June 26, 2022

Black book clubs, from Oprah to Noname

“I want people to think radically,” Noname, the 28-year-old rapper, said in a phone interview this month from her home in Los Angeles. She is outspoken, especially on Twitter, about dismantling patriarchy, white supremacy and capitalism, but over the past year she has also opened people’s minds through more analog media.

It all started in July 2019, when she posted a photo of “Jackson Rising: The Struggle for Economic Democracy and Black Self-Determination in Jackson, Mississippi,” a collection of essays on the movement to develop cooperative economic practices. in the capital of the poorest countries in America. State. Later, another Twitter user replied with a picture of the book and suggested they “get pen pals and swap notes.”

Thus was born the Noname Book Club, a reading group centered on texts by authors of color (slogan: “reading material for buddies”). Hers is one of many Black and women-led book clubs people turn to amid a virus that has alienated people from their communities and an ongoing global conversation about anti-racism. Black.

What is essential for each of these groups – and why members find them attractive – has a lot to do with whether leaders create space free from white gaze.

The Black book club has, over time, served as a space for critical study, recreation and fellowship. In the 19th century, free black Americans in the North viewed literary societies and the organized literary activities they sponsored “as a means of attracting public attention, asserting their racial and American identity, and expressing their beliefs. in the promises of democracy,” wrote Elizabeth McHenry in “Forgotten Readers: Recovering the Lost History of African American Literary Societies.”

Dr. McHenry also notes in his book that “not all members of African-American literary societies wanted to be writers or enjoyed a direct relationship with texts.” Some members were not even literate, so they relied on others to share information.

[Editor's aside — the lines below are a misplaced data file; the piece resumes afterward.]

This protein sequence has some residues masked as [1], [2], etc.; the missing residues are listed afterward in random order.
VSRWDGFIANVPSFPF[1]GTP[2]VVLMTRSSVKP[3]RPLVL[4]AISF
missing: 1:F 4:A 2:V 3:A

By the end of the 20th century, the black-run book club had become a national phenomenon and a commercial success. Oprah’s Book Club, founded by Oprah Winfrey in 1996, introduced readers to black authors including Toni Morrison and Pearl Cleage in the 1990s and early years. Ms. Winfrey helped bring black literature to non-black consumers and created a blueprint for celebrities of all persuasions to become literary tastemakers.

Of course, many of Oprah’s readers — and the authors she recommended to them — were white.

The protests following the killings of George Floyd, Tony McDade, Breonna Taylor and countless others have led many, mostly white, people to delve into books about race in America, like the best-selling titles “How to Be an Anti-Racist,” by Ibrahim X. Kendi and “White Fragility” by Robin DiAngelo.

At Good Books Atlanta, a pop-up, online bookstore owned by Katie Mitchell and her mother, Katherine, recent shopping trends reflect non-black shoppers’ desire to better understand race and whiteness.

“I’ve definitely seen an increase in demand for anti-racist reading, non-fiction that really exposes systemic racism,” Ms Mitchell said. These books are usually purchased by new customers.

Since its inception in August 2019, Noname’s book club has grown to nearly 10,000 Patreon subscribers, who pay at least $1 per month for membership. Others follow his book recommendations on Twitter and support the club by purchasing merchandise.

Although his mother Desiree Sandersowner of a bookstore in Chicago, Noname did not necessarily inherit her bookish inclinations.

“I wasn’t really interested in reading,” she said of her elementary school years. And even now, “I’m pretty unsure about that. I just do it now because I think it’s important, and I love language and literature.